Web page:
The Guardians Got It Right
Rolling back the ball is the sensible solution for the long-term health of the game
By Michael Bamberger
Legal guardian tells the child, “No screens in bed. Minecraft can wait.”
Legal guardian knows best.
The USGA and the R&A are the authorities and the guardians we need in the game, more than we realize. Otherwise, we’d play Minecraft all night. Otherwise, we’d carry 16 clubs.
We used to call these authorities the Blue Coats. Or the Blazers. Fair enough. But they are also the Guardians, and we need them now more than ever.
You could argue that golf would be a better game if a player could carry no more than 10 clubs. But the Guardians would never agree to that because the revolt would topple their place in the game, and they rule at the consent of the governed.
Yes, there’s a power dynamic at play here, as there is in every relationship, same as it ever was. Those who are opposed to this (estimated) 15 percent golf-ball rollback are all motivated by short-term profit, and money makes the world go ’round, right?
Well, in this instance, no.
Golf was not nurtured over the centuries as a business, but as compelling recreation, unlike any other one mankind had ever created.
The Guardians get that and then some. They were founded by that essential truth: golf as recreation.
The modern golf ball, at the highest and most athletic levels of the game–golf on TV, played by men with trainers—goes too far. The proof of this is that the par-5 is dead. As is the driver, 3-iron par-4.
The only aspect of Golden Age golf-course design that has not been overwhelmed is the pitch-shot par-3 to a tight pin. That, and the frightening prospect of losing a ball in a lake or on the wrong side of white stakes.
The fright factor is not because golf balls are expensive. These powerful athletes don’t buy golf balls. Companies pay them to play particular balls, the hotter the better. They’re scared of water hazards and OB stakes because the Rules of Golf impose a penalty if your ball settles at the bottom of a lake or in somebody’s backyard.
And those penalties cost professional golfers money, peer-group status, playing opportunities, and the chance for ball manufacturers to pay them more money to play an ever-hotter ball.
Those penalties, stroke-and-distance and all the rest, are imposed by our golfing guardians, the USGA and the R&A.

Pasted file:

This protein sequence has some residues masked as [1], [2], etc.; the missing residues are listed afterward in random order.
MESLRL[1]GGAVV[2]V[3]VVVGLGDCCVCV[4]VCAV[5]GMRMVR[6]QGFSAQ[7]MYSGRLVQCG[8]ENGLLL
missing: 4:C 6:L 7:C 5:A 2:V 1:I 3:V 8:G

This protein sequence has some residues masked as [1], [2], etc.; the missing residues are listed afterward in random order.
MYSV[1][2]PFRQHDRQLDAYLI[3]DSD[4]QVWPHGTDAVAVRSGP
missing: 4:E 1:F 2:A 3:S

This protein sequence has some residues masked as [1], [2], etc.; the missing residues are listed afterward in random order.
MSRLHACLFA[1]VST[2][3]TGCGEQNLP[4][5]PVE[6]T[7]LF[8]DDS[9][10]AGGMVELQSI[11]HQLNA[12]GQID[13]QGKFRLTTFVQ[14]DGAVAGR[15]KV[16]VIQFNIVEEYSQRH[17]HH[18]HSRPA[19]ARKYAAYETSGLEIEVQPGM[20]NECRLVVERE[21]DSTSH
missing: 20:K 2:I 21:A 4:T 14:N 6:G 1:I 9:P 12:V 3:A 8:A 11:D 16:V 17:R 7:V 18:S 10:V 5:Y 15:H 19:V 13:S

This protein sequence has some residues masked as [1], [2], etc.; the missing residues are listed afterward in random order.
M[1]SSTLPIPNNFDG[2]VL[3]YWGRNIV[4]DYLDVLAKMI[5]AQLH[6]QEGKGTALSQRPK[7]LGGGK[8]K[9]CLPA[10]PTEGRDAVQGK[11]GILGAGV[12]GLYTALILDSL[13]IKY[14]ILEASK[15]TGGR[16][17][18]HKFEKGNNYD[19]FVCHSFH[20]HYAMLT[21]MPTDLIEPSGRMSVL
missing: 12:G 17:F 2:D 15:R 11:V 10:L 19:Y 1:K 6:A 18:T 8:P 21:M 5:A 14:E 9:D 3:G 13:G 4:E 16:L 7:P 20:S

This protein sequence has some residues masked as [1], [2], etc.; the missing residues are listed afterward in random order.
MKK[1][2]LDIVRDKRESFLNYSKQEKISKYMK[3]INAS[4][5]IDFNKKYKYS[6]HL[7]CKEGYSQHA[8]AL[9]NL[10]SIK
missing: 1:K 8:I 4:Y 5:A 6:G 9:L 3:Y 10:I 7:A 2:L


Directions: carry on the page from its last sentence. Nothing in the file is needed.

The USGA and the R&A are protecting, ultimately, four great events with this (way too) modest rollback, by which (to be crude about it) 285 becomes the new 300. The U.S. Open and the U.S. Amateur; the British Open and the British Amateur.
You can be sure that the Masters and the PGA Championship will follow suit, requiring contestants to use what most likely will be called the Slow Ball or the Tournament Ball, just as golfers playing in the British Open, years ago, played the R&A-approved Small Ball. The small ball held its line better in the wind.
For various and sensible reasons, the R&A and the USGA don’t want 8,000-yard courses to become the norm for the world’s best golfers. (For starters, how much land can one game consume?) The guardians don’t want the Old Course and Pebble Beach to become pitch-and-putt courses for the Lord Brysons, although they already are.
LIV Golf will, one might reasonably guess, never go for the Slow Ball because Golf But Louder stands in opposition to slow anything.
But golf is slow. Slow, contemplative, methodical, strategic. Now it is less strategic than it once was.
What Bryson DeChambeau did at Winged Foot in the Pandemic Open of 2020 was impressive. But his path to his winning 274 was (one could argue) far less interesting than Hale Irwin’s march to his hoist-the-jug 287 at the 1974 U.S. Open at Winged Foot.
Golf is at its best as a finesse game, in combination with power. Golf requires it all.
The great championships draw millions to the game, not just to watch, but to play. The overall health of the game does come from what the high priests do.
What they do now is something 99.9 percent of us cannot relate to, and that is not good for golf’s long-term health.
They play the longest holes on a course with a 3-wood and an iron. The rest of us play the longest holes with a driver, a 3-wood, and an iron. Followed by a pitch, a chip or a bunker shot.
It is an almost impossible task to turn anybody around on anything these days. Interests have become so narrow and I blame the death of newspaper reading for that. The Guardians have an immense task here, to persuade manufacturers, broadcasters, certain pros—a tiny group with outsized influence—that a slower ball for golf-on-TV will be best for golf in the long run.
Yes, in the long run, as John Maynard Keynes noted, we’re all dead. But golf on a shorter course, with a reasonable green fee, where you can readily find your ball is a better game than the one many of us suffer through now.
Golf-on-TV is played on glorified pitch-and-putt courses. The courses we play are far more difficult–for us. The Slow Ball doesn’t create two sets of rules, one for them and one for us. It does the opposite. It narrows the gap. That’s good for golf.
Michael Bamberger welcomes your comments at [email protected]
Michael Bamberger was briefly a caddie on the PGA and European Tours, invented a golf club (the E-Club) that Lee Trevino used in his final British Open, spent 22 years as a writer at Sports Illustrated and joined the Firepit Collective in May 2022.
email: [email protected]
15 thoughts on “The Guardians Got It Right”
“Play the ball the pros play,” is why the ball manufacturers are up in arms, it kills an ad campaign. I am okay with that.
….if the ball is too hot and they are going to dial the ball back for the top players, why not dial it back for everyone? This way ball manufacturers can continue to claim “amateurs play the ball the pros are playing” and the actual impact of a dialed back ball will have essentially no noticeable impact on amateurs. Either dial it back for all or dial it back for none.